Along the park's western boundary between Church Street and the J-Church Muni line tracks will be a new sidewalk running the length of the park between 20th and 18th streets. Adjacent to the sidewalk, near the 20th Street Muni stop, will be a pissoir, or public urinal, the first such amenity to be installed in one of the city's parks.

It was purposefully situated at that location due to the nearby hillside within the park that is known not only by its gay beach moniker but also as the "fruit shelf" and "homo hill." On sunny weekends the area can attract hundreds of gay male sunbathers to the park.

"It is the first public pissoir in San Francisco that we are aware of," said Madland. "Basically, it is a trough that is shielded."

The lack of restrooms at Dolores Park, which can attract tens of thousands of sun-seekers on warm weekends, has been a major problem for years. Prior to the renovations, there were only four restrooms in the 13.7 acre park.

Another issue has been the over abundance of garbage park users leave behind, with far too few trashcans in place to accommodate the refuse. Madland acknowledged that the department was "really asleep at the switch" in the past when it came to addressing the issues.

"We did not have the appropriate number of trashcans or bathrooms, so you would have people peeing in bushes or in front of people's homes nearby the park," she said.

As part of the first phase of the project, a new bathroom was built near the reconstructed tennis courts along the park's 18th Street boundary that has a total of 16 toilets, including urinals and two unisex/family bathrooms.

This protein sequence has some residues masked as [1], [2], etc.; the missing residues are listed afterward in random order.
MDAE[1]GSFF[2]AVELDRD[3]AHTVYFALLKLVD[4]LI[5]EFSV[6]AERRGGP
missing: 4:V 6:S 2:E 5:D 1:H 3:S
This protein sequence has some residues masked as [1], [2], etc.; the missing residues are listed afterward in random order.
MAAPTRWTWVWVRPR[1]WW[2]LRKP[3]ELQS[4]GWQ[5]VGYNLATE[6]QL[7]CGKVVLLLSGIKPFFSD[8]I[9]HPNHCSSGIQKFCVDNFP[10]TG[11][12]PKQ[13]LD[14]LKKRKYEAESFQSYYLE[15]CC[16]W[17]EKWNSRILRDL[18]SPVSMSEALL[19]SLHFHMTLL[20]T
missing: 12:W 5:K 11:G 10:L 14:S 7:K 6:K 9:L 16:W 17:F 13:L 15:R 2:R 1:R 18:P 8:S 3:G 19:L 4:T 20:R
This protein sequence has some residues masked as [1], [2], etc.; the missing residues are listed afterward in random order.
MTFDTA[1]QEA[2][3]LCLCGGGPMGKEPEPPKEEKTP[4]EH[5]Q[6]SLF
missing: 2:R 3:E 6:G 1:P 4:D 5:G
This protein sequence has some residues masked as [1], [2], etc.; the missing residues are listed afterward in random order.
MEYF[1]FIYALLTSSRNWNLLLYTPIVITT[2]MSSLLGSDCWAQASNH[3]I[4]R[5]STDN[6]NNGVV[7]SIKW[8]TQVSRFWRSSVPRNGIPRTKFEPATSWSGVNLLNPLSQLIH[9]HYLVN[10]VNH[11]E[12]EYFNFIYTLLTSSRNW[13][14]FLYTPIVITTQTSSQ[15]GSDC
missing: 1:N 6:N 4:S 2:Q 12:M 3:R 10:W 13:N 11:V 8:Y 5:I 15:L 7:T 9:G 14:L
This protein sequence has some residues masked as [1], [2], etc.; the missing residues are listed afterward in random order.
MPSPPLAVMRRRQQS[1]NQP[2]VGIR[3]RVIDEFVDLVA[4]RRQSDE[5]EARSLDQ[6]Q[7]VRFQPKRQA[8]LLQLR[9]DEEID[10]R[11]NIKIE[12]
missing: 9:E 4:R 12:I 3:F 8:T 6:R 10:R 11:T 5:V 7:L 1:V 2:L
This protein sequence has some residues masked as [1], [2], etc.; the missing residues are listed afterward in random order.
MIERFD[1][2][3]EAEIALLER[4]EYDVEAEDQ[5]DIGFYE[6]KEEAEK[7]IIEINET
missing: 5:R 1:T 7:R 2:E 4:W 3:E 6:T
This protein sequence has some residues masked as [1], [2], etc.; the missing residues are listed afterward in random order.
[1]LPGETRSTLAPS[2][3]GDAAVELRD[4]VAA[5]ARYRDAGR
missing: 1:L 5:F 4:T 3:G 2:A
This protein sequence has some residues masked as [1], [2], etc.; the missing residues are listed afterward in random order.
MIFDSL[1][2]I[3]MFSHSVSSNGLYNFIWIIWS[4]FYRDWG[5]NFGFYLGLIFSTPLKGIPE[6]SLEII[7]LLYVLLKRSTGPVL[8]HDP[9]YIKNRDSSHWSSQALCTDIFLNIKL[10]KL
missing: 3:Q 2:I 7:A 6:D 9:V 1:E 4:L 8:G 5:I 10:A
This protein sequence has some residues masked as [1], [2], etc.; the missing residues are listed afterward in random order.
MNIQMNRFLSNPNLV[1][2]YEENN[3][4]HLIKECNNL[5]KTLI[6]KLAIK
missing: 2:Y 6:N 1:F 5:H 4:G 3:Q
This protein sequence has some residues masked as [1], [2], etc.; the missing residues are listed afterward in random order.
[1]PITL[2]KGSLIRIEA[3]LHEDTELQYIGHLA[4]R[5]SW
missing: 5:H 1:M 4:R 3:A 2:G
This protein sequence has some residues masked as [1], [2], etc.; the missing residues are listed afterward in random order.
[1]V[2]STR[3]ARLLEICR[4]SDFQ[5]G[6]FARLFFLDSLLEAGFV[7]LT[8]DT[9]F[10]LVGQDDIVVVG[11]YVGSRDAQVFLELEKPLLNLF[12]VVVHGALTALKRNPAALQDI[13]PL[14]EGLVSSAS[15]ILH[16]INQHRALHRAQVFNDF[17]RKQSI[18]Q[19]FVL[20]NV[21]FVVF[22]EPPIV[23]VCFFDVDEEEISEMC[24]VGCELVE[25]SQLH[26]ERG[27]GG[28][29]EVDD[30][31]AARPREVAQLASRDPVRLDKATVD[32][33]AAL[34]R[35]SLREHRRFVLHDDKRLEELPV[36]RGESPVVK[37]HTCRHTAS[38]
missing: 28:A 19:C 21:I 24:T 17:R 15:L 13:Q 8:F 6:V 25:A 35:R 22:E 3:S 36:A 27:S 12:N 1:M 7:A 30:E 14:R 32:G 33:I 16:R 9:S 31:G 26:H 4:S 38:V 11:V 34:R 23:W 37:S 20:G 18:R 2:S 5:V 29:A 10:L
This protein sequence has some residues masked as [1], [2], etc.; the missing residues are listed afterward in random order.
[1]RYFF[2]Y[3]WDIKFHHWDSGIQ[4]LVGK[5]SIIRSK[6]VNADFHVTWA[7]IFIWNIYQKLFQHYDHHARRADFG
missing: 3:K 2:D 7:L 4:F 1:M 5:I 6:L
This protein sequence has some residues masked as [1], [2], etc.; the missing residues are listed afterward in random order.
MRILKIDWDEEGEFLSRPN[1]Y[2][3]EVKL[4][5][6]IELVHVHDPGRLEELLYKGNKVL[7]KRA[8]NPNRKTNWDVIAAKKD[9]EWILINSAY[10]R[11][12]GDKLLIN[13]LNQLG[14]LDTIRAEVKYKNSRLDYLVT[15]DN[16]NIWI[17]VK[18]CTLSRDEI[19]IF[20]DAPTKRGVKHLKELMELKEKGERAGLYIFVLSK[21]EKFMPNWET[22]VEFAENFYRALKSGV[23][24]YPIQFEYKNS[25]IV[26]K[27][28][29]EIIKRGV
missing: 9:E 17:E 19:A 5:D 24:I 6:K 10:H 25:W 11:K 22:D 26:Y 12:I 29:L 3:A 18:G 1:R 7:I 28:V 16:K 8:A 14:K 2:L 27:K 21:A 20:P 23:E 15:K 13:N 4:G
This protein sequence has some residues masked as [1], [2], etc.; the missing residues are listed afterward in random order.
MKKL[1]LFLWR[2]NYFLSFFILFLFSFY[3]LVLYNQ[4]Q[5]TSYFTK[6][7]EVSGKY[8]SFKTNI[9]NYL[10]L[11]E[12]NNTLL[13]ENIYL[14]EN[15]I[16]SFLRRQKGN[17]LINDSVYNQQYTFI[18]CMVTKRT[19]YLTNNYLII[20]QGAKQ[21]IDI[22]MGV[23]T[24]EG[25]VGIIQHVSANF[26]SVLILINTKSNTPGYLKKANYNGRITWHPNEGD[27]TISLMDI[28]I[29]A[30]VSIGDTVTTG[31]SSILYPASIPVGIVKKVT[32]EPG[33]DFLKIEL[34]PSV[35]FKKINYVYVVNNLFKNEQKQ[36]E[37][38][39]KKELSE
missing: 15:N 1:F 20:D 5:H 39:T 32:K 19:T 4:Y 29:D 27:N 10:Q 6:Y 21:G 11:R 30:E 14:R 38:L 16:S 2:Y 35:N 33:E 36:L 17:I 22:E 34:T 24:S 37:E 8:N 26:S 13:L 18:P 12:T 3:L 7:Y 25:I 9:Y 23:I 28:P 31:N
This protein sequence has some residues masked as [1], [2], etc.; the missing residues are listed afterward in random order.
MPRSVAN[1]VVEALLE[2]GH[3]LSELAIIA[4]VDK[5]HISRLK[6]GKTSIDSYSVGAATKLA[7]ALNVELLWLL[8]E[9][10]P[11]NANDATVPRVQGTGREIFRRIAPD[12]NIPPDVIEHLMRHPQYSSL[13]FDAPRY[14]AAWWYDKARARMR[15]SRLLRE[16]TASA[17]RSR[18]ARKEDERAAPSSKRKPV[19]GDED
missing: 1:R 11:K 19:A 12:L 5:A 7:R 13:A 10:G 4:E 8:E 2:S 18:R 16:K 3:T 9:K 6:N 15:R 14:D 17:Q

The southern bathroom being built near the playground will have a total of 15 toilets, which also includes urinals and two unisex/family bathrooms. Not including the pissoir, there will be a total of 31 toilets in the park.

Over the last year parks officials have set up eco-pop ups to encourage recycling and have worked with trash company Recology to increase garbage pickup on busy days. They also launched the "Love Dolores" campaign to encourage people to clean up after themselves and either recycle or pack out whatever items they bring with them to the park.

Local businesses have also been recruited to promote the message, with Bi-Rite Market adding stickers that say "recycle me" on the alcoholic and other beverages it sells. Stores near the park are also being asked to sell cans of beer rather than bottles.

This spring, when the warm weather returns, parks staffers are planning to expand the Love Dolores campaign.

"Garbage is still an issue. There is still a lot of litter in the park," said Wiener. "The department has done a good job. Part of the problem is too many staff resources are being used to pick up people's garbage, so it is a continuing challenge."

The project has cost the city $20.5 million. The 2008 Clean and Safe Neighborhood Parks Bond included $13.2 million to improve Mission Dolores Park and the rest of the money has come from the city's general fund.

For more information about the renovation project, visit

Follow The Bay Area Reporter
facebook logo
facebook logo
Newsletter logo
Newsletter logo
ISSUU logo